• But since Independence in 1947, although widespread deaths have not been reported due to starvation, India faced “ship to mouth” situations during two successive droughts in the mid-1960s.
  • Massive imports of wheat (about 11 million tonnes/year) from the US under Public Law 480 saved the day for India.
    • But it also taught the country a lesson: “Everything else can wait, but not agriculture.”
  • Green revolution: In the late 1960s through miracle seeds, fathered by Norman Borlaug.
    • Today, India is not only self-sufficient in basic staples but also a net exporter.
    • From 2012-13 to 2014-15, India exported a total of 63 million tonnes of cereals, and today, India is the largest exporter of rice.
  • White revolution: Milk is India’s largest agri-commodity. Its production (about 177 million tonnes in 2017-18) in value terms exceeds that of rice and wheat combined.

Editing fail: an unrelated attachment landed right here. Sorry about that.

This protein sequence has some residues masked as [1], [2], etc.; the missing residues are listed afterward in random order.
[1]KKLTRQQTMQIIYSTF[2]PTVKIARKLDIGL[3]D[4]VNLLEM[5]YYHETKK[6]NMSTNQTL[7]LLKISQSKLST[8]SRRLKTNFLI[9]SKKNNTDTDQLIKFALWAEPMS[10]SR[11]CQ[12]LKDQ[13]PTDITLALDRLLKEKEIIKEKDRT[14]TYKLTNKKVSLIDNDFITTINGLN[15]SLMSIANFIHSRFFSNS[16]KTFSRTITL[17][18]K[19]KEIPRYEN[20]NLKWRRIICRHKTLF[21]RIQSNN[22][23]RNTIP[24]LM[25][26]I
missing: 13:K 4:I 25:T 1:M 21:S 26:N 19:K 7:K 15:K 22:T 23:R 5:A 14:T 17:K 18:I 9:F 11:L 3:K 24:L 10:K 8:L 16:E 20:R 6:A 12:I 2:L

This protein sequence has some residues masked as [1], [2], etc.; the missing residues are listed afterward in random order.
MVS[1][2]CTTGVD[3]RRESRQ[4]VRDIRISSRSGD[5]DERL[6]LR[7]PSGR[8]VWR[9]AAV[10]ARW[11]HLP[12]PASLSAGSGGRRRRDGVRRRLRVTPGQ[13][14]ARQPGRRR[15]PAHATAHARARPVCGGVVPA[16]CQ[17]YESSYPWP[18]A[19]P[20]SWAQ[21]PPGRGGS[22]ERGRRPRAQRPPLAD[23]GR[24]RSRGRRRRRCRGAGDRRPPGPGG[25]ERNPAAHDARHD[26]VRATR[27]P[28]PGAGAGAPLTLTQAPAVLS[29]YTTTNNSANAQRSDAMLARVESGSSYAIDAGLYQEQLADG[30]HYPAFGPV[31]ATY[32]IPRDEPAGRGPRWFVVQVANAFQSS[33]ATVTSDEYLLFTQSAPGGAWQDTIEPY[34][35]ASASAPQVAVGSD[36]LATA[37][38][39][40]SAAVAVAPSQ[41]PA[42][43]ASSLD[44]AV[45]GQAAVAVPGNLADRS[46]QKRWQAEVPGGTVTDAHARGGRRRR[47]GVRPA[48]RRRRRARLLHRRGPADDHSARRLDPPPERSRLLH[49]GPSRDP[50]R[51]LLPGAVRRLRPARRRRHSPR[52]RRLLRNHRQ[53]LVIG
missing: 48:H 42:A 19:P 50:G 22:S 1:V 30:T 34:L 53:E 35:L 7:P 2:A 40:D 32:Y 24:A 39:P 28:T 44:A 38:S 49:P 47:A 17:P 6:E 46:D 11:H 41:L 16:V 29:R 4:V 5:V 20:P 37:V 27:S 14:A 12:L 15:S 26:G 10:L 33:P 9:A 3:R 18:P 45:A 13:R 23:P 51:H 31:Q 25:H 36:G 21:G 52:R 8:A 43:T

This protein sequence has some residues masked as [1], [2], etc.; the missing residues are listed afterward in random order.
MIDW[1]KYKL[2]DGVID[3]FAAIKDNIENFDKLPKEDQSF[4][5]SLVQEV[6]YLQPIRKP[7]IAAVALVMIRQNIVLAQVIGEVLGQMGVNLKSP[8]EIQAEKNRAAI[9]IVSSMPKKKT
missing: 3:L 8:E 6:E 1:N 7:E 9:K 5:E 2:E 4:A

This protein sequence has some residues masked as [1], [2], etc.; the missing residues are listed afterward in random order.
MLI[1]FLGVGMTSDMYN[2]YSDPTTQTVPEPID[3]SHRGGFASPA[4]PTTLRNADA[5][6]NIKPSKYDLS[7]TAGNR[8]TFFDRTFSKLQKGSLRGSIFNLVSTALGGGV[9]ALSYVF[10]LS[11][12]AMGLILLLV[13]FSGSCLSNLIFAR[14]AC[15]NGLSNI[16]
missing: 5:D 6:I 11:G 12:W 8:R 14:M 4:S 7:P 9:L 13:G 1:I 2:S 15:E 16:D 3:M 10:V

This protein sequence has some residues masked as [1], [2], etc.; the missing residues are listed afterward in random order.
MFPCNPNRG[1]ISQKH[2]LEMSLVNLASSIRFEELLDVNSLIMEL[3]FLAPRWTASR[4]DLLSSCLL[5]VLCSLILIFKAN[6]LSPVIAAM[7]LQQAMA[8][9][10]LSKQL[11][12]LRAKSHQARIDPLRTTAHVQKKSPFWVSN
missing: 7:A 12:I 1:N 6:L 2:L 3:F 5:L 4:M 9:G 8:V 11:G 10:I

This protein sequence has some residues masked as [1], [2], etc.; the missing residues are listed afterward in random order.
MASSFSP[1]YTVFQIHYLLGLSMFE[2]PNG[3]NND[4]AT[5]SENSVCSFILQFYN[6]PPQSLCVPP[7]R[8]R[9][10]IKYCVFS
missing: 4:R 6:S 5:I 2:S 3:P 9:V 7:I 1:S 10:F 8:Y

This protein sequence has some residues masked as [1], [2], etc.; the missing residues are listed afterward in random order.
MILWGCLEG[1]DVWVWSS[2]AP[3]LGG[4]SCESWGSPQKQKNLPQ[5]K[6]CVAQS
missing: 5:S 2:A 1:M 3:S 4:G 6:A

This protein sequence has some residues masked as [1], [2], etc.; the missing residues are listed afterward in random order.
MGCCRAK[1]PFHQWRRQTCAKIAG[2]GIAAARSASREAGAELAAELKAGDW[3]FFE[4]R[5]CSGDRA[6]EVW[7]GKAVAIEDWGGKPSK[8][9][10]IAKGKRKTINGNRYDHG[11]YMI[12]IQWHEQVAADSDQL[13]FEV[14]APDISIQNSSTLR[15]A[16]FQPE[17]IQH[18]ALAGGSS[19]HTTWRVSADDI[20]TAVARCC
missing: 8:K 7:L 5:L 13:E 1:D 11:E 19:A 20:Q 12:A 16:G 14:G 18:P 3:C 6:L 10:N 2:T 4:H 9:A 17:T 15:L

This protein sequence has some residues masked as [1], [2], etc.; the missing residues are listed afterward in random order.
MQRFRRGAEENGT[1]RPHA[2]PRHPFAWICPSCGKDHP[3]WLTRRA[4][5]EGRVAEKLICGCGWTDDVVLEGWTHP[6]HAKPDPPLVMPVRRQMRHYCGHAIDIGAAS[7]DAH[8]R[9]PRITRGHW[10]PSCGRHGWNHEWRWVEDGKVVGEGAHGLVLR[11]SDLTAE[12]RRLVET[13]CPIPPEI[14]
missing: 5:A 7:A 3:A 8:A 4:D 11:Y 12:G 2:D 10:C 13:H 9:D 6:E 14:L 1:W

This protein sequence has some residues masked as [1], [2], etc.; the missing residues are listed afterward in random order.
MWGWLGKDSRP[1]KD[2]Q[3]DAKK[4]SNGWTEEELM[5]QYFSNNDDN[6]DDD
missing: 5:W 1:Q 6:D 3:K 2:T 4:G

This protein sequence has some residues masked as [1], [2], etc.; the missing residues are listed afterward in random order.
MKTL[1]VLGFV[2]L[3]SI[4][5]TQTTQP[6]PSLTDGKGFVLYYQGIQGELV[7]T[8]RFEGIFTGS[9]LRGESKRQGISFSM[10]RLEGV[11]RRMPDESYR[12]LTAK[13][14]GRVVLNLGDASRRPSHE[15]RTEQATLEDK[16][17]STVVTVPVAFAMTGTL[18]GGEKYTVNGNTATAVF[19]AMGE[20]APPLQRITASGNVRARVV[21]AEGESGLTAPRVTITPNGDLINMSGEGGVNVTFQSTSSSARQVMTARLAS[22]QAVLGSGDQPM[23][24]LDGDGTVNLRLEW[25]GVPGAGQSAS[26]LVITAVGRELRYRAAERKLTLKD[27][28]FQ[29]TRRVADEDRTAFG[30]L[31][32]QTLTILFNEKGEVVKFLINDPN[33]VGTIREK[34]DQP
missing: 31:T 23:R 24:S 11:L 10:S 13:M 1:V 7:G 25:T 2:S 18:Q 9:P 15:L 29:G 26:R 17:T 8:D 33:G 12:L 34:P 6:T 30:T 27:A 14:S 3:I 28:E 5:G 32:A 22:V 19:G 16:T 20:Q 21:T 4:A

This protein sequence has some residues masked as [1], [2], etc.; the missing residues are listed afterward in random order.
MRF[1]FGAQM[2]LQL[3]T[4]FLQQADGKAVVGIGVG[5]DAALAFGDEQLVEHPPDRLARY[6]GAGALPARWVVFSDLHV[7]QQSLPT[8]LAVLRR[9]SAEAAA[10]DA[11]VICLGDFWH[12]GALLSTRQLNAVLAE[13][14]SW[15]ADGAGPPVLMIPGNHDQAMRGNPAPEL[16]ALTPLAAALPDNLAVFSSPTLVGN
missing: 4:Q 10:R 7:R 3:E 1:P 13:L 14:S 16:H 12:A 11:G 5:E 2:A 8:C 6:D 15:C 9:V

• The famous “white revolution,” steered by Verghese Kurien during late 1970s through 1980s, was achieved through an innovative method of milk collection from small holders homogenising, pasteurising, and sending milk to urban areas as far as 1,200 miles away in milk tankers designed to keep milk at 39 degrees Fahrenheit, and distributing it through an organised retail network.
  • Other revolutions: Thereafter, India achieved several other revolutions in agriculture: blue revolution (fisheries), red revolution (meat, especially poultry), golden revolution (fruits and vegetables), and gene revolution (cotton).
  • All these agri-revolutions, triggered by innovations in technologies and institutions, made India a net exporter of agri-produce.
  • But one thing that had not surfaced much in this evolutionary process is the issue of farmers’ incentives.

Government initiatives

  • Doubling farmers’ incomes: The government has promised to double farmers’ incomes by 2022-23 in its 2019 manifesto.
  • MSP: It has tried to address farm distress by announcing higher minimum support prices (MSPs) for about 23 major commodities in 2018-19, but in the absence of a large scale procurement mechanism by the government, the market prices for most commodities have remained 10-30% below the announced MSPs.